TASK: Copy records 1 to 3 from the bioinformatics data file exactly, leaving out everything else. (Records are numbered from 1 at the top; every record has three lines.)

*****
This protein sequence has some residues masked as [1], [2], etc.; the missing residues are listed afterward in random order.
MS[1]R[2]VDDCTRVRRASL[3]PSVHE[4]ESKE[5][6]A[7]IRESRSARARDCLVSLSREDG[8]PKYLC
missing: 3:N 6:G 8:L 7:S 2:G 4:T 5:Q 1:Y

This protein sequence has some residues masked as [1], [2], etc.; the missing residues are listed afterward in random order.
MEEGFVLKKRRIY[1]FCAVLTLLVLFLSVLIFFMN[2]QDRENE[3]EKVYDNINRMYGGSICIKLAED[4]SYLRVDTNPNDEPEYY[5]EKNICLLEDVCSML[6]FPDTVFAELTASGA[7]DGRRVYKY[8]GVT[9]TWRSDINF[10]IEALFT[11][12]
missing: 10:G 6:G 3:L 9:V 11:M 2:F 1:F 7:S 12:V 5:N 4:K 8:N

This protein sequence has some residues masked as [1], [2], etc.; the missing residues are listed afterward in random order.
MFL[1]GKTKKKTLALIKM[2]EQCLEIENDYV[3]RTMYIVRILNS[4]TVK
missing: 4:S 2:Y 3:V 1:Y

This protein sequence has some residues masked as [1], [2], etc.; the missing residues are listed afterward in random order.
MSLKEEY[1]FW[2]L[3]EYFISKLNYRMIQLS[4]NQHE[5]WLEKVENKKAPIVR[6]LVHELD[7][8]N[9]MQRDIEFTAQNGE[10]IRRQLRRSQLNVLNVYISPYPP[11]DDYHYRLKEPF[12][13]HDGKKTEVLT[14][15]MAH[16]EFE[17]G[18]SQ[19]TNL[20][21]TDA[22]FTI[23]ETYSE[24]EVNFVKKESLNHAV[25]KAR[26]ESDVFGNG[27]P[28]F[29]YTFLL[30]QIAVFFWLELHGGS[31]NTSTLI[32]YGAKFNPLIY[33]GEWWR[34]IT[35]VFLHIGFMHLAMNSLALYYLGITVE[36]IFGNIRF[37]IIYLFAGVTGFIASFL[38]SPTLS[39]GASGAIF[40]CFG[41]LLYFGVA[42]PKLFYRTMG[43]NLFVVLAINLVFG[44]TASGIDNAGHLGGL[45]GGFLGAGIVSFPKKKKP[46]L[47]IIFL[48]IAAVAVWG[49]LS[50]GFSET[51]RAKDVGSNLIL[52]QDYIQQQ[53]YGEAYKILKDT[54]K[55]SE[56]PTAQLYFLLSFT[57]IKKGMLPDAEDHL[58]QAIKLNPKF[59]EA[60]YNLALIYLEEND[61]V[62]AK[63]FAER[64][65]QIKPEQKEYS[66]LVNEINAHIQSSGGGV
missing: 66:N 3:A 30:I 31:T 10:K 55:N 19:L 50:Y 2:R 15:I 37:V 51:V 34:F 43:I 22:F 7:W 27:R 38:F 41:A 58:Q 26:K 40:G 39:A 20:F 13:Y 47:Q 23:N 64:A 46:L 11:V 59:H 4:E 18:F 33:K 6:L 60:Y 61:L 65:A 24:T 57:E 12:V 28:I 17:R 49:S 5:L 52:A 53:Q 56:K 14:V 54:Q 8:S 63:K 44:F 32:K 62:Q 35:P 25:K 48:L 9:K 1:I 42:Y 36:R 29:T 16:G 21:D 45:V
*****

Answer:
This protein sequence has some residues masked as [1], [2], etc.; the missing residues are listed afterward in random order.
MS[1]R[2]VDDCTRVRRASL[3]PSVHE[4]ESKE[5][6]A[7]IRESRSARARDCLVSLSREDG[8]PKYLC
missing: 3:N 6:G 8:L 7:S 2:G 4:T 5:Q 1:Y

This protein sequence has some residues masked as [1], [2], etc.; the missing residues are listed afterward in random order.
MEEGFVLKKRRIY[1]FCAVLTLLVLFLSVLIFFMN[2]QDRENE[3]EKVYDNINRMYGGSICIKLAED[4]SYLRVDTNPNDEPEYY[5]EKNICLLEDVCSML[6]FPDTVFAELTASGA[7]DGRRVYKY[8]GVT[9]TWRSDINF[10]IEALFT[11][12]
missing: 10:G 6:G 3:L 9:V 11:M 2:F 1:F 7:S 12:V 5:N 4:K 8:N

This protein sequence has some residues masked as [1], [2], etc.; the missing residues are listed afterward in random order.
MFL[1]GKTKKKTLALIKM[2]EQCLEIENDYV[3]RTMYIVRILNS[4]TVK
missing: 4:S 2:Y 3:V 1:Y